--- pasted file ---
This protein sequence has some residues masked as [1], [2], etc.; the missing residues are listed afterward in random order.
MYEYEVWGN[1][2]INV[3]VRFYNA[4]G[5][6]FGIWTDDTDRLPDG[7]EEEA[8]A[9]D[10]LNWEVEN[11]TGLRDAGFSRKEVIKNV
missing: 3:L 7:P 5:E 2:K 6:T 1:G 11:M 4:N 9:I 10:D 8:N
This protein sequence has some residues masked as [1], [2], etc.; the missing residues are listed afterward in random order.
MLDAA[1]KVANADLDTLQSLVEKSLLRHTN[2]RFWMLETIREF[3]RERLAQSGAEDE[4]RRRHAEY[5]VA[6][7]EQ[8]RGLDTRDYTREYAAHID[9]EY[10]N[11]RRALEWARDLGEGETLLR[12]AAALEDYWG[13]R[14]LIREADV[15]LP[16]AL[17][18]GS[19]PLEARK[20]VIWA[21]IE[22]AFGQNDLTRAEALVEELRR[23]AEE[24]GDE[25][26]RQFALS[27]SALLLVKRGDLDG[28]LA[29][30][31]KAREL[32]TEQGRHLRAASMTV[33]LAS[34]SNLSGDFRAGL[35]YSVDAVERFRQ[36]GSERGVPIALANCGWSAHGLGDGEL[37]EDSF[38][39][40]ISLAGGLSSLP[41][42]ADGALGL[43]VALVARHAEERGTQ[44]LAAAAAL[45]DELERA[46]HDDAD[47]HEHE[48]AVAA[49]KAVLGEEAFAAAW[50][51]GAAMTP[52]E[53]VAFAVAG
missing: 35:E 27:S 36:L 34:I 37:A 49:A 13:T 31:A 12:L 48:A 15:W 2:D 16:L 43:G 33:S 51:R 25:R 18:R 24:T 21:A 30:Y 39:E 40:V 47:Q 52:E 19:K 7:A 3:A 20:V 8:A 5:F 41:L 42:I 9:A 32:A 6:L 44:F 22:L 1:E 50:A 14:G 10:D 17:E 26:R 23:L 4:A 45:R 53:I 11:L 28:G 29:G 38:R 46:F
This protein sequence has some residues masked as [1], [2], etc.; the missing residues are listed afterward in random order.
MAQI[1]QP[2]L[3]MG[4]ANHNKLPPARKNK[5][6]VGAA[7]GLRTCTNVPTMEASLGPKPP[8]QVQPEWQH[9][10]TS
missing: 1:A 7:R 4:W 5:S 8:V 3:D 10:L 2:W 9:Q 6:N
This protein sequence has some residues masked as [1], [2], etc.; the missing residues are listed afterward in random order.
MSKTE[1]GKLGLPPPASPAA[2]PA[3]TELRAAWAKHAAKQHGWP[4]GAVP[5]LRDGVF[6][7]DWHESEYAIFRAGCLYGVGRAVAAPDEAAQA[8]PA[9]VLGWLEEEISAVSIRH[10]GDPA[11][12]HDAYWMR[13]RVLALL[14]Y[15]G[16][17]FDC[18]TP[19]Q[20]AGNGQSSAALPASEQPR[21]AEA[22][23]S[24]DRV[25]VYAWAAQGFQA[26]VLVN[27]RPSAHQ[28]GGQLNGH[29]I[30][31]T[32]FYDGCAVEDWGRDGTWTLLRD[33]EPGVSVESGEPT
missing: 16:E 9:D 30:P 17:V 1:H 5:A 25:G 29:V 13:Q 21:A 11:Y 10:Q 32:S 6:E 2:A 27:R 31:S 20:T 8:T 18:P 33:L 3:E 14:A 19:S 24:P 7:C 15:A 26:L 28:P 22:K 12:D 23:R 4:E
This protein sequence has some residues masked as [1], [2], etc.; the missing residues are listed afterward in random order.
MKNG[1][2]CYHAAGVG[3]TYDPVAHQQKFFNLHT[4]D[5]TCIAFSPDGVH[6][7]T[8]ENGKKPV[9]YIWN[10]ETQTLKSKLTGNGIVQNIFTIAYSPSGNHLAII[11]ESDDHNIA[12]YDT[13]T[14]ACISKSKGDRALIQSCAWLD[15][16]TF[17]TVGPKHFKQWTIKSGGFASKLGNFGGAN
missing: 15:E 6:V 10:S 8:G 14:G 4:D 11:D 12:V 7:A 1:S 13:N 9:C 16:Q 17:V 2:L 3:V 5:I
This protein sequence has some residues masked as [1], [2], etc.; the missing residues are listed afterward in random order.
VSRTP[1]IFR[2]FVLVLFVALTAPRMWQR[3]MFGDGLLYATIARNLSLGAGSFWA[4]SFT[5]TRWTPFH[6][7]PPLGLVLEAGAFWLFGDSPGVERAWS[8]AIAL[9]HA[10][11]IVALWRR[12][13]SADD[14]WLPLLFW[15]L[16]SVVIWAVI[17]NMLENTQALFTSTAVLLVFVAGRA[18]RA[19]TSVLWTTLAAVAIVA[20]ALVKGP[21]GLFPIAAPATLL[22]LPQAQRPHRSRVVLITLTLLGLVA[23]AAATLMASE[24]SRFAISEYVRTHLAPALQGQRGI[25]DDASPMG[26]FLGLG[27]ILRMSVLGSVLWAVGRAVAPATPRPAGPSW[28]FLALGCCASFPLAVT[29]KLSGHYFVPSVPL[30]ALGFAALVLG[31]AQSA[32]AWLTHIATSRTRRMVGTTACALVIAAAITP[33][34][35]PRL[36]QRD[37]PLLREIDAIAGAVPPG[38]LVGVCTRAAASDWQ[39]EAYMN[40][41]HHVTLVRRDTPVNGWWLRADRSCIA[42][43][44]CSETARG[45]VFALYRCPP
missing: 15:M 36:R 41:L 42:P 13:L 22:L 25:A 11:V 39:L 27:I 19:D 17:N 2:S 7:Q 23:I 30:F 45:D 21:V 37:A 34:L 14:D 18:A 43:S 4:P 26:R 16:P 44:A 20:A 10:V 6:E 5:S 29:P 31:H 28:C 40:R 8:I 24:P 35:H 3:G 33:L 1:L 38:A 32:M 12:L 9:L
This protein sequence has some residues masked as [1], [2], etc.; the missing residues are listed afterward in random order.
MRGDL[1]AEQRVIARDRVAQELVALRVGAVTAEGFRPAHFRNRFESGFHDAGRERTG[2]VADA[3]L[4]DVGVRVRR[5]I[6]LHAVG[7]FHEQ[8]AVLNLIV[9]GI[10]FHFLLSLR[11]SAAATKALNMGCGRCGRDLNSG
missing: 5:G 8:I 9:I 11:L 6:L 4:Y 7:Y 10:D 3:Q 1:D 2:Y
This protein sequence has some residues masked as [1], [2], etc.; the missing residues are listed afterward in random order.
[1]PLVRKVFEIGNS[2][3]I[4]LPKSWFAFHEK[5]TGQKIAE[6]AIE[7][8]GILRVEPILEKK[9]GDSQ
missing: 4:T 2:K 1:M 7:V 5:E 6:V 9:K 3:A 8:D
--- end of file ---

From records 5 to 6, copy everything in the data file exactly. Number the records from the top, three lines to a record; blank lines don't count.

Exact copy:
This protein sequence has some residues masked as [1], [2], etc.; the missing residues are listed afterward in random order.
MKNG[1][2]CYHAAGVG[3]TYDPVAHQQKFFNLHT[4]D[5]TCIAFSPDGVH[6][7]T[8]ENGKKPV[9]YIWN[10]ETQTLKSKLTGNGIVQNIFTIAYSPSGNHLAII[11]ESDDHNIA[12]YDT[13]T[14]ACISKSKGDRALIQSCAWLD[15][16]TF[17]TVGPKHFKQWTIKSGGFASKLGNFGGAN
missing: 15:E 6:V 10:S 8:G 14:G 4:D 11:D 12:V 7:A 1:S 13:N 9:C 16:Q 17:V 2:L 3:V 5:I
This protein sequence has some residues masked as [1], [2], etc.; the missing residues are listed afterward in random order.
VSRTP[1]IFR[2]FVLVLFVALTAPRMWQR[3]MFGDGLLYATIARNLSLGAGSFWA[4]SFT[5]TRWTPFH[6][7]PPLGLVLEAGAFWLFGDSPGVERAWS[8]AIAL[9]HA[10][11]IVALWRR[12][13]SADD[14]WLPLLFW[15]L[16]SVVIWAVI[17]NMLENTQALFTSTAVLLVFVAGRA[18]RA[19]TSVLWTTLAAVAIVA[20]ALVKGP[21]GLFPIAAPATLL[22]LPQAQRPHRSRVVLITLTLLGLVA[23]AAATLMASE[24]SRFAISEYVRTHLAPALQGQRGI[25]DDASPMG[26]FLGLG[27]ILRMSVLGSVLWAVGRAVAPATPRPAGPSW[28]FLALGCCASFPLAVT[29]KLSGHYFVPSVPL[30]ALGFAALVLG[31]AQSA[32]AWLTHIATSRTRRMVGTTACALVIAAAITP[33][34][35]PRL[36]QRD[37]PLLREIDAIAGAVPPG[38]LVGVCTRAAASDWQ[39]EAYMN[40][41]HHVTLVRRDTPVNGWWLRADRSCIA[42][43][44]CSETARG[45]VFALYRCPP
missing: 15:M 36:R 41:L 42:P 13:L 22:L 25:A 11:V 39:L 27:I 19:D 17:N 2:S 7:Q 23:I 30:F 45:D 21:V 37:A 34:L 14:D 18:A 43:S 4:P 26:R 16:P 44:A 20:A 10:V 6:E 5:S 29:P 31:H 28:C 40:R 8:I 24:P 35:H 3:G 33:L 1:L 38:A 32:M 12:L 9:L